Once the chair is connected, its transducers react dynamically to on-screen noises, vibrating with gunshots, explosions and engine revs. There's also an app that lets users adjust each haptic point, customizing their responses for specific games and experiences.
I gave the chair a spin at CES. The memory foam padding was super plush, plus the actual vibrations struck a solid balance between strength and subtlety. The transducers didn't shake me out of my seat, but they were obvious, rumbling away with each major event on the screen. There are two sizes of the Arcadeo Gaming chair, and the one at CES happens to be the larger model. This meant I had to lean forward a little, and my back didn't totally touch the rear during the entire demo. Still, the vibrations were obvious and added a wonderful layer of immersion to my headshots.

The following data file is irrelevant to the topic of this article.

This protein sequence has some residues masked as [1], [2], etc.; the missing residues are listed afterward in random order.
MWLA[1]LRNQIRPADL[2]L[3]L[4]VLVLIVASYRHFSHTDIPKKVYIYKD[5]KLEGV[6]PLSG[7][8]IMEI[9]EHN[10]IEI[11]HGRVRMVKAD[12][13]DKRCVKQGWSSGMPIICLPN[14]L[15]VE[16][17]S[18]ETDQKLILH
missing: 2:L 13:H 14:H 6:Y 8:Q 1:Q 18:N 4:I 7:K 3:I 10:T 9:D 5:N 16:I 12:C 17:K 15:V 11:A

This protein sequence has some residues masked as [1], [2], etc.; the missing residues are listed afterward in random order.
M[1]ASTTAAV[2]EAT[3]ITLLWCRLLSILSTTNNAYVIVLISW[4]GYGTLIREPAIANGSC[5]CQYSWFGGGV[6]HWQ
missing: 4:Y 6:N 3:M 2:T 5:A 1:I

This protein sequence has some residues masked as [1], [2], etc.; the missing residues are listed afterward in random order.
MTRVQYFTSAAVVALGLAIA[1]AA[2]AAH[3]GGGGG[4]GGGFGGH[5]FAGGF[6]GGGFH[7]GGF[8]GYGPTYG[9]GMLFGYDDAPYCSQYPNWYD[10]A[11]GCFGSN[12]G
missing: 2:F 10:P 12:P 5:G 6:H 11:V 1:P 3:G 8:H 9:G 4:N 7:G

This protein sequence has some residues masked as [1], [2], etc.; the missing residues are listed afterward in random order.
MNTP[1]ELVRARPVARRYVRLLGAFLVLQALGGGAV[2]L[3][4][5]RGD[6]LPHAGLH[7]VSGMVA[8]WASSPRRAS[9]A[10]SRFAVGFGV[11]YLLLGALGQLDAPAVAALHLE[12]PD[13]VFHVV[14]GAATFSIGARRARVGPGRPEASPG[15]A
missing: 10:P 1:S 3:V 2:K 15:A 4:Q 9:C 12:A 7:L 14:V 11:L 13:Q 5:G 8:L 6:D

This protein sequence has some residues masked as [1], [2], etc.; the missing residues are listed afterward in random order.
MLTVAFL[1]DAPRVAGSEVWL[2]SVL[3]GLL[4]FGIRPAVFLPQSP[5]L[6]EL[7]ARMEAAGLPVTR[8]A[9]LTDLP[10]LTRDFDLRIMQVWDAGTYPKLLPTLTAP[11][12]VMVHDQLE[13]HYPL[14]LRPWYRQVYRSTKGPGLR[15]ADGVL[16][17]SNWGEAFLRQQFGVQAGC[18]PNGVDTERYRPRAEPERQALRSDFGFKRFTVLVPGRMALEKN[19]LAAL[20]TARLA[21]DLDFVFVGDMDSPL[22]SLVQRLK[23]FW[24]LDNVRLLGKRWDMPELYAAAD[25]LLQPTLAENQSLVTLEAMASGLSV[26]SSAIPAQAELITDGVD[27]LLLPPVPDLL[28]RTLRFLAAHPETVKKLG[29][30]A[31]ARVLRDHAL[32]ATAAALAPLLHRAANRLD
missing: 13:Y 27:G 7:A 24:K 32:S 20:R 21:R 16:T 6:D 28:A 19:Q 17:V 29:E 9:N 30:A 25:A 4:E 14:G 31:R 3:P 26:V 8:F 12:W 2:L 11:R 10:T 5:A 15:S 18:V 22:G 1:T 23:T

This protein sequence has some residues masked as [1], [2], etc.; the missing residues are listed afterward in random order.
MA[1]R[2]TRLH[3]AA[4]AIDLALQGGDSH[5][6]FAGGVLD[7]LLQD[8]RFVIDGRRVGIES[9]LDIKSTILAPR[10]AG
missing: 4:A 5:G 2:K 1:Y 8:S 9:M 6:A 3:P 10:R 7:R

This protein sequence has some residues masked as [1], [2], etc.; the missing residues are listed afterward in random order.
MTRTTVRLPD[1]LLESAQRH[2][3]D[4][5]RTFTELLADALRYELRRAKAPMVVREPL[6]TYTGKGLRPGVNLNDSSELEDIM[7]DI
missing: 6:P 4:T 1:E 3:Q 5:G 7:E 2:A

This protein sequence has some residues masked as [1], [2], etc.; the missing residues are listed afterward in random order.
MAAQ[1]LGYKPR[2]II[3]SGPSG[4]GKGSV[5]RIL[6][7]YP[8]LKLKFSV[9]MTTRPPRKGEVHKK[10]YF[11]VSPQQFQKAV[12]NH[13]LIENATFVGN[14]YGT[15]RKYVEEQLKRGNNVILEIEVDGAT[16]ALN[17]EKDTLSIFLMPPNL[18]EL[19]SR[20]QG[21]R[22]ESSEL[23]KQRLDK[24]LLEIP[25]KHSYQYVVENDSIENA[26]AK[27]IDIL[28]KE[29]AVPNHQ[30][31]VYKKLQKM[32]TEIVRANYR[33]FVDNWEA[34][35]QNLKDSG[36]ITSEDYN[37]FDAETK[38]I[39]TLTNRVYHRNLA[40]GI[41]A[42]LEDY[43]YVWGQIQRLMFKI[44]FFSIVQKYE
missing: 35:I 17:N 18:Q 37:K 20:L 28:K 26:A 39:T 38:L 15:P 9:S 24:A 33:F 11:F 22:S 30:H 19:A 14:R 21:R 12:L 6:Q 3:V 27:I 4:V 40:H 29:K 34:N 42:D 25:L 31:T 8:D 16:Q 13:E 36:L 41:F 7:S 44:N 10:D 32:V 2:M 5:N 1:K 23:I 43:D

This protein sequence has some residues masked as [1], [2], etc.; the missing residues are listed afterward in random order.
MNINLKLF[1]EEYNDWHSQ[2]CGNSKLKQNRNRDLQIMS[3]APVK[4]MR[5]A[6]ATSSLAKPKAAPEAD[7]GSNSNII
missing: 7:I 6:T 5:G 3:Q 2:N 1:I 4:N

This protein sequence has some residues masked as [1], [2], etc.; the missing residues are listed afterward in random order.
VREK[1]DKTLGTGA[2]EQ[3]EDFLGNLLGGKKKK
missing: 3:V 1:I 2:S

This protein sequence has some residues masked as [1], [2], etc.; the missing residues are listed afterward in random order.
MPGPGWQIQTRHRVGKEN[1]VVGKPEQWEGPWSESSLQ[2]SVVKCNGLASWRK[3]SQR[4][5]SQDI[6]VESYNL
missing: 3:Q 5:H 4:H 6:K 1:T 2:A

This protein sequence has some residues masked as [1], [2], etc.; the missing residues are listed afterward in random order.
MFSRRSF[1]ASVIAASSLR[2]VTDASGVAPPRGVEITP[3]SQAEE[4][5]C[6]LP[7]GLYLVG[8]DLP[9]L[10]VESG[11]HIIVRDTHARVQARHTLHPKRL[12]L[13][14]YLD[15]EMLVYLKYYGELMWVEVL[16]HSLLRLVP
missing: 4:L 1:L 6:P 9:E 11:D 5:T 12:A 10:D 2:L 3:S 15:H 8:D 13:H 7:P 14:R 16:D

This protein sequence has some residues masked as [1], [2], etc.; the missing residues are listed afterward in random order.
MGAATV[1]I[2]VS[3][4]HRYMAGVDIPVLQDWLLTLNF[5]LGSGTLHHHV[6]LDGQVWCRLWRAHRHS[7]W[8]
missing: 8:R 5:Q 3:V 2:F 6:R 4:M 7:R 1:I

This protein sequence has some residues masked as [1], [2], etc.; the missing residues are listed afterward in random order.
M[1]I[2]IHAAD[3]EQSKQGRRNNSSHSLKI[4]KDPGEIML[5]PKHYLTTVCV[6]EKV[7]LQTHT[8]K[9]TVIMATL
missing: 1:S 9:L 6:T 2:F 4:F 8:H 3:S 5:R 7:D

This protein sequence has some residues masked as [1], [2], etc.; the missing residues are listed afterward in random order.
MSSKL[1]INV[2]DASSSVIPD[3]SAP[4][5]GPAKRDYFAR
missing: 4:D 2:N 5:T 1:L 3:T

Arcadeo Gaming plans to launch its chair later this year, and it's eyeing a price of $800.